Dear Lucy,

My daughter, my first. You were longed-for, you gave me so many delicious hours of wondering what you would be like. Who would you look like? Would you be mighty or meek? Would you have your great-aunt’s stubbornness or your granny’s thick hair?

When I set the table for your two brothers now, I set an imaginary place for you. I think you love macaroni cheese, just like your brother, and you dislike ice-cream, just like your other brother. I can hear the noise around the table, the bickering, the cries of ‘he got more than me, not fair!’, the race to finish first and get to leave the table first.

But the noise dies away, eerily quiet in the kitchen suddenly. I have no idea whether you liked macaroni cheese or ice-cream, because you only lived 13 weeks, inside me, safe, swimming around in the warmth. I tried to keep you safe, I longed to meet you and hold you. It wasn’t my fault, but I couldn’t provide a good environment for you to thrive in. The earthly world’s loss is the spirit world’s gain. If you had not died, your brothers would not have been born. I think you are watching over us all, because I see you in my dreams often, you look happy and you look free. You tell me that I was meant to have the two noisy boys who I was able to keep safe in the womb and who arrived and thrived in this world, as you could have done too.

I remember weeing on the pregnancy test stick and feeling so nervous, making a coffee while the 3 minutes passed. And the, joy! A blue plus-sign: pregnant!

At 9 weeks, a bit of blood. Not good. Early scan, all well though you were a bit small. At 12 weeks, the routine scan, hearbeat present, but baby still a bit smaller than the midwife would have liked to see. An unforgettable moment though, hearing your heartbeat. We went for a coffee and cake to celebrate that you were still with us and we persuaded ourselves that all was well.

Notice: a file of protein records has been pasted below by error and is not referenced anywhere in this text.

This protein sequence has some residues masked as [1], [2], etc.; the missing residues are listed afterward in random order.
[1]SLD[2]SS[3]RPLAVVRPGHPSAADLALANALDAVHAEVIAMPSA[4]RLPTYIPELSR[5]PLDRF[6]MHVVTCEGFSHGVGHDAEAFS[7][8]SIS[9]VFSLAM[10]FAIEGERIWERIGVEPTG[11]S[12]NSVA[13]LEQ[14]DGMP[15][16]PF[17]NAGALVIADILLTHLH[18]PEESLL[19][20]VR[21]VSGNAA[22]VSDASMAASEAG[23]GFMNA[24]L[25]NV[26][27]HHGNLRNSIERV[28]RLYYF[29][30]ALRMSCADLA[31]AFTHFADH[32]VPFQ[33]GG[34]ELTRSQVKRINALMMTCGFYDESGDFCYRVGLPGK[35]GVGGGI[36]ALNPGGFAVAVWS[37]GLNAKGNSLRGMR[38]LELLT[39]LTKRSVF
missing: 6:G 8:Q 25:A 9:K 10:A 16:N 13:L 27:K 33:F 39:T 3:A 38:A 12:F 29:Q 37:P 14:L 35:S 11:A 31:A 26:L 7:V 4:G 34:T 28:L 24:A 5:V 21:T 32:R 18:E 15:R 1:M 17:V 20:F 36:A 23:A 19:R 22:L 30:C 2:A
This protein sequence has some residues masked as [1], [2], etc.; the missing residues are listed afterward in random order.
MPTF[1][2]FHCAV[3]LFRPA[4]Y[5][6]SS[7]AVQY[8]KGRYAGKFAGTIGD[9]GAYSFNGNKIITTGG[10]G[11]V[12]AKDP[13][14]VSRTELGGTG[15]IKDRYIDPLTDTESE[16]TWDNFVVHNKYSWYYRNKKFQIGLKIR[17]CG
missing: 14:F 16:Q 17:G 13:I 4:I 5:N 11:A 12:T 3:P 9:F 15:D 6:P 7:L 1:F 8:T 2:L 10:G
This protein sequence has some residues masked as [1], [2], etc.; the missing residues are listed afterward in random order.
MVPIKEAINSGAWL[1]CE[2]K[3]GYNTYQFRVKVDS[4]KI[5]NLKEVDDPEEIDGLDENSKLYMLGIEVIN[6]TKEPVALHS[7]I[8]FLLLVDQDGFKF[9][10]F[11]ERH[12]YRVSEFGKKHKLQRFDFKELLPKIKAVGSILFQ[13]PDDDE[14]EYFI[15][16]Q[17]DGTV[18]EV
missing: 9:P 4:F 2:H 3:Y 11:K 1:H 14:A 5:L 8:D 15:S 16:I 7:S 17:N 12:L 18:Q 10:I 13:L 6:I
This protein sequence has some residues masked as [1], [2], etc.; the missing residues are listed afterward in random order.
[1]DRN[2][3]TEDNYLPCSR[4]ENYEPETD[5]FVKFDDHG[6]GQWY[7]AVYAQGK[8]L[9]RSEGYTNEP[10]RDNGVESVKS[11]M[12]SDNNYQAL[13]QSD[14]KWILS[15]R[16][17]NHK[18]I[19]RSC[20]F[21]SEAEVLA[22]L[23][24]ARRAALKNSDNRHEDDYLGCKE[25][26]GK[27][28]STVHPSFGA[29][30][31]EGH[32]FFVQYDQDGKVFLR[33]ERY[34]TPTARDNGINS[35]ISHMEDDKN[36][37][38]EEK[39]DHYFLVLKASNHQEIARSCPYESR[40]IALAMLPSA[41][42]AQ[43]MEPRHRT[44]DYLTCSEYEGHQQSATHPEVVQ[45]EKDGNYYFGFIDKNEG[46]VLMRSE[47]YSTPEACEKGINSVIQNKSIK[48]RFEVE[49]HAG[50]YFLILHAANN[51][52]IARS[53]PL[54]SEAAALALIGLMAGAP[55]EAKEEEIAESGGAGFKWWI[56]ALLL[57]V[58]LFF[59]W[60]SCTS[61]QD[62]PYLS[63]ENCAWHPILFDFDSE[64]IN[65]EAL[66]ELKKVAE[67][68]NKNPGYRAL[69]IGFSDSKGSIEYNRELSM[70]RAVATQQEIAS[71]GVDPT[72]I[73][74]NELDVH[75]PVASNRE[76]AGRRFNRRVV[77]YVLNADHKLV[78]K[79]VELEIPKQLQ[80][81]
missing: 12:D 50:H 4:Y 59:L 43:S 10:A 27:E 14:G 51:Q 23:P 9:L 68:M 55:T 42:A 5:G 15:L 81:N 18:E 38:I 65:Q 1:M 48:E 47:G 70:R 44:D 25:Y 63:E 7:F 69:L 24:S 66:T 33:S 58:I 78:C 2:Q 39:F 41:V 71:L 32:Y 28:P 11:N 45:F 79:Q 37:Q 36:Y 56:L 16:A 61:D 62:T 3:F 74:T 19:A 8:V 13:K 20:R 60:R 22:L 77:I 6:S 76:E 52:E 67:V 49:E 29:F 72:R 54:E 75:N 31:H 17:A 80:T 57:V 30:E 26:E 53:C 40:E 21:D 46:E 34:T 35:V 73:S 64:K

A week later, the worst happened. I had a vivid dream of you, smiling and waving at me as you turned and skipped away into the distance. I woke suddenly, soaked in blood, sweating and cramping, passing more and more blood. When the bleeding eventually eased, we went to hospital, where we got asked the same questions over and over by countless young doctors. I lay on the bed in a side room, staring at the horrible ceiling tiles. It was probably very clear to them what was happening, and put us there for privacy; I refused to believe what was happening. When I went to the toilet I didn’t recognise my face. I had been crying but had not realised I was crying. Reality hit. This was a miscarriage.

I was put in a wheelchair and taken to the ultrasound room. I will never forget that moment. Silence. No whooshing heartbeat, no little bean on the screen, a completely empty space, where you should have been. My Lucy. The staff reassured me that the miscarriage was complete. My body had been successful and nothing was left behind requiring medical intervention. We could go home. I don’t remember the next few days and weeks. I cried, and I mourned. I read the statistics about how many women suffer miscarriages, and that made me even sadder. I was part of a group suddenly, a group none of us wanted to be members of.

People didnt know what to say, and I couldn’t blame them for that.

But Lucy, because you died, my boy was able to be conceived and be born. And the next boy after that.

I have told them that I had a baby who lived for a very short time. They felt the sadness too, even though they had no words to process it. I am sure they forgot about the conversation soon afterwards. But when they are a lot older, and if they ask, I will talk about you, even though I don’t really know what to say. Once they have their own children, they will understand.

Lucy, keep coming to me in my daydreams or my sleep dreams. I haven’t forgotten you, and I know you are happy, because you are always smiling when you do appear. That you are happy makes me happy too.

Lucy, I love you.

Mummy xx